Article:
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‘What did the Romans ever do for us?’

Phil Willis ponders an enduring question

The political debate in Parliament following any Budget Statement is always a little surreal, but talking to a group of former colleagues across the political divide about how science had fared reminded me of that wonderful Monty Python sketch: ’What did the Romans ever do for us?’

Wearing my most critical hat, I was pleasantly surprised just how well science, technology and engineering and maths (STEM) had fared. Some may wonder what lowering corporation tax to 23 per cent by 2015 would do for STEM. However, pharmaceuticals is one of the largest and most profitable sectors of the UK economy. It would be a prime beneficiary. Reducing tax on business profits below those of our main competitors, US, France and Germany, makes UK a more attractive place for research.

Equally the long term fixing of the price for carbon at £16 per tonne by 2013 and £20 by 2020 gives investors in new green technologies greater certainty about their investments.

Economic recovery

But ‘’What did the Romans ever do for us?’ is the cry from those who see a direct investment in STEM as the holy grail. Admittedly there was little new to shout about. We can all welcome an additional £100 million to invest in new science facilities at the Babraham research campus in Cambridge, the Norwich research park for environmental and life sciences, the International Space Innovation Centre at Harwell, and the national science and innovation campus at Daresbury, paid for from the Bank Levy. But this was never going to be a ‘big spend’ budget.

What interested many of my colleagues across parliament was the fact that STEM is seen as being at the very heart of our economic recovery. On this, all political parties agree. Nowhere was this more evident than in the areas of health care and life sciences where, miraculously, the link between the two is now recognised. As Vince Cable pointed out in the ‘Plan for Growth’ strategy, the NHS is the largest purchaser of goods and services from the healthcare and life sciences sector, which employs over 100,000 people. The life science sector in the UK accounts for 28 per cent of all UK business R&D.

Benefits of medical research

However, of all the announcements in the Budget, I regarded the decision to accept the Academy of Medical Sciences recommendation to set up a ‘health research regulatory agency’ as the most important, followed closely by the commitment to drive down the time it takes to recruit first patients to clinical trials.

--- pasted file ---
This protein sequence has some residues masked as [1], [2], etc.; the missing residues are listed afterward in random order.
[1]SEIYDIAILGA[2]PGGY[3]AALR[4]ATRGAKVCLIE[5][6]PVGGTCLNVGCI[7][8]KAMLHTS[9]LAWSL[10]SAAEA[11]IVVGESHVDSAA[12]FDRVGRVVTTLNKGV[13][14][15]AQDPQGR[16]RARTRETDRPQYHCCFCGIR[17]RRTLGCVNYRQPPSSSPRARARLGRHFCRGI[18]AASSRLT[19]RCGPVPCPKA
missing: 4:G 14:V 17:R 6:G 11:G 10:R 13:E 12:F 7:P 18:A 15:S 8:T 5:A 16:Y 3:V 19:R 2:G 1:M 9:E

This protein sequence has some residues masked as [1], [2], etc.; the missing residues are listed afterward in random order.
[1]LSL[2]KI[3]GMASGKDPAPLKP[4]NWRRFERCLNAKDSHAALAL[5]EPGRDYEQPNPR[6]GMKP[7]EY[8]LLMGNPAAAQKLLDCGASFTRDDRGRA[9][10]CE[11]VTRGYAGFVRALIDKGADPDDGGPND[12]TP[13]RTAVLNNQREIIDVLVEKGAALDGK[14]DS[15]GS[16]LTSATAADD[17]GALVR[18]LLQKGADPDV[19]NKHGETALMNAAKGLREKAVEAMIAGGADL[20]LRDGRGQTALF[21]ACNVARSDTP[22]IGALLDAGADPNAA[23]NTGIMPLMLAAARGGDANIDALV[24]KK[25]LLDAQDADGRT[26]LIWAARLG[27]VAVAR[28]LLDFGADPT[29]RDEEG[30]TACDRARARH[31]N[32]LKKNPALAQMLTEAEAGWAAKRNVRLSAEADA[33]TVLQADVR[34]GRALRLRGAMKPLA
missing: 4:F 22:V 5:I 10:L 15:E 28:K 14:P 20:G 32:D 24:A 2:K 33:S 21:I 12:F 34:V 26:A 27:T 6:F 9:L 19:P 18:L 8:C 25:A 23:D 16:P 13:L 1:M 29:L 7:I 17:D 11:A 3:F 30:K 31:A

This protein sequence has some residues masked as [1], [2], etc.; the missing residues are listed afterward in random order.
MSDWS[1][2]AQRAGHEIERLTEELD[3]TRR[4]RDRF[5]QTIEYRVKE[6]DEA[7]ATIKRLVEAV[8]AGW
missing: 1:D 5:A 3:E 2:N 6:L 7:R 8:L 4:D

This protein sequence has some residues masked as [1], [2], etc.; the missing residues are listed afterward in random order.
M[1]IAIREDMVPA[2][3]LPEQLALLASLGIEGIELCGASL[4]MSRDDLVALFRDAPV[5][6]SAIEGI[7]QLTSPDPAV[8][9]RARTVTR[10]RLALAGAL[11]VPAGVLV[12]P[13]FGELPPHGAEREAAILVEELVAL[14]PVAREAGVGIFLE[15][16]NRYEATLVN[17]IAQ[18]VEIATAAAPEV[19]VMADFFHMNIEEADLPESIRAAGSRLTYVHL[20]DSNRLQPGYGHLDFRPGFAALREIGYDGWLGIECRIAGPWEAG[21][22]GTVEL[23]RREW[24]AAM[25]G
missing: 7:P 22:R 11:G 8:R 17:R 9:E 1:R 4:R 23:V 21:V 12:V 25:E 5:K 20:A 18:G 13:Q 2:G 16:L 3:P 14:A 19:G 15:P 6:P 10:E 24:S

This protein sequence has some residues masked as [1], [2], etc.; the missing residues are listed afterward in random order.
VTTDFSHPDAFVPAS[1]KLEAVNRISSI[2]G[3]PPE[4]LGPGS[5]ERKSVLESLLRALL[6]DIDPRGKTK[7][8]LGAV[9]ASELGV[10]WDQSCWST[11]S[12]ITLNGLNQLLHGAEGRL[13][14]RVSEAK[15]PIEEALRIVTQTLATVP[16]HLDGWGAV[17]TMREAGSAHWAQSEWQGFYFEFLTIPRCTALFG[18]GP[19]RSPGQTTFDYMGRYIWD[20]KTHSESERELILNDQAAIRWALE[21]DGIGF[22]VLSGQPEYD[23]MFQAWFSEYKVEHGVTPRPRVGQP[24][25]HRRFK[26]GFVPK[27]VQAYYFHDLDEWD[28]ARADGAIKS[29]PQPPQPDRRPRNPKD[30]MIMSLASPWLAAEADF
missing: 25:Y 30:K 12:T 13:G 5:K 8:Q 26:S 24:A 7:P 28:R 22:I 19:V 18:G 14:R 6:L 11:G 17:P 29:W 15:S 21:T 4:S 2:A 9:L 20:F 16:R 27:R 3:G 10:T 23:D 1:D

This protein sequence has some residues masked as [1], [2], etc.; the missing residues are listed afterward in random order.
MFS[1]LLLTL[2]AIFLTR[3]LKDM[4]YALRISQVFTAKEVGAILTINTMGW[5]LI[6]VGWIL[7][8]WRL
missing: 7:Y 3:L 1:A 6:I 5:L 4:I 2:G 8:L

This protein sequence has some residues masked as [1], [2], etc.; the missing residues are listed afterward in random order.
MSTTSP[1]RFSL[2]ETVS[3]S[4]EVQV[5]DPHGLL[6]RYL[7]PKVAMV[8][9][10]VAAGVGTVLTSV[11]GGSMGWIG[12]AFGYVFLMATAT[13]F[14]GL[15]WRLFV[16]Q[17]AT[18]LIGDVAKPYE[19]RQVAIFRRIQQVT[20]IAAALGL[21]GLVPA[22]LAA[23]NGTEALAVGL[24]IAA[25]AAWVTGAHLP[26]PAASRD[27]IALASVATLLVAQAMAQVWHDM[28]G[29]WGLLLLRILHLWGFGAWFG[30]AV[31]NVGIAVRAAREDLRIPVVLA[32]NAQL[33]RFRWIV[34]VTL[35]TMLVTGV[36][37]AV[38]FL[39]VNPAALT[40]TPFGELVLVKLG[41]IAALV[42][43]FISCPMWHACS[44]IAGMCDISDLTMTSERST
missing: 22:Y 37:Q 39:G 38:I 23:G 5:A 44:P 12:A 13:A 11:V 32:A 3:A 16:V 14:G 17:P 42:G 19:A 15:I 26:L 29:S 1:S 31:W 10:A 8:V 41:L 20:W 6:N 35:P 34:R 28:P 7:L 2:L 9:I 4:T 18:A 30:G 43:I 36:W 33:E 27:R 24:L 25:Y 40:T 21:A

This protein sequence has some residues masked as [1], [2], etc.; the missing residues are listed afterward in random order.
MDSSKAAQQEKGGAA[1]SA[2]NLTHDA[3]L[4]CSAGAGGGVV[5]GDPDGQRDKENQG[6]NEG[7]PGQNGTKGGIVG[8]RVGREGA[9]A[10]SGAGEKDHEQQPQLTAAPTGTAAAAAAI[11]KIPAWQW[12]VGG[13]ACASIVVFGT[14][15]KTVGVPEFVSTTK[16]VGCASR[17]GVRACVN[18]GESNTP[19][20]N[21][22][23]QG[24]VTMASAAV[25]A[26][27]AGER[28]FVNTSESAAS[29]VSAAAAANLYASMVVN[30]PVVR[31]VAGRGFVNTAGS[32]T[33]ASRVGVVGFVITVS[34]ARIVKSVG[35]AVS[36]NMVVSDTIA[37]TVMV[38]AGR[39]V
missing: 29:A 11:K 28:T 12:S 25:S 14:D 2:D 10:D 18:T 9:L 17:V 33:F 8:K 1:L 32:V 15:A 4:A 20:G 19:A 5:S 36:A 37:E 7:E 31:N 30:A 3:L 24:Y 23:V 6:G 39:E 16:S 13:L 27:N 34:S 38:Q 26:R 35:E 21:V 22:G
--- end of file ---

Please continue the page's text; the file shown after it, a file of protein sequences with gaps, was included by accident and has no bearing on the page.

At present, the UK is a world leader in medical-related research partly because of our superb science base and its close proximity to teaching and research hospitals, but also because we have the NHS and the largest patient data base in the world. To exploit our unique advantages relies not only on money, but the political will to change a system of research and clinical governance that is bureaucratic and resistant to change.

Cancer Research UK found that, after funding for a study had been agreed, it took on average 621 days to recruit the first patient to the clinical trial! The government wants that driven down to no more than 70 days.  Establishing a more efficient regulatory system is essential to achieving that goal.  Imagine the impetus these changes will give to our life sciences and the incentive there will be for global companies to do their research in the UK!  Imagine too, the advantages for the constituents of every one of our MPs who will benefit most from exploiting our research base.

Who said the Romans never did anything for us?


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Lord Willis of Knaresborough is Chair of the Association for Medical Research Charities

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Lord Willis of Knaresborough
Lord Willis of Knaresborough is Chair of the Association for Medical Research Charities
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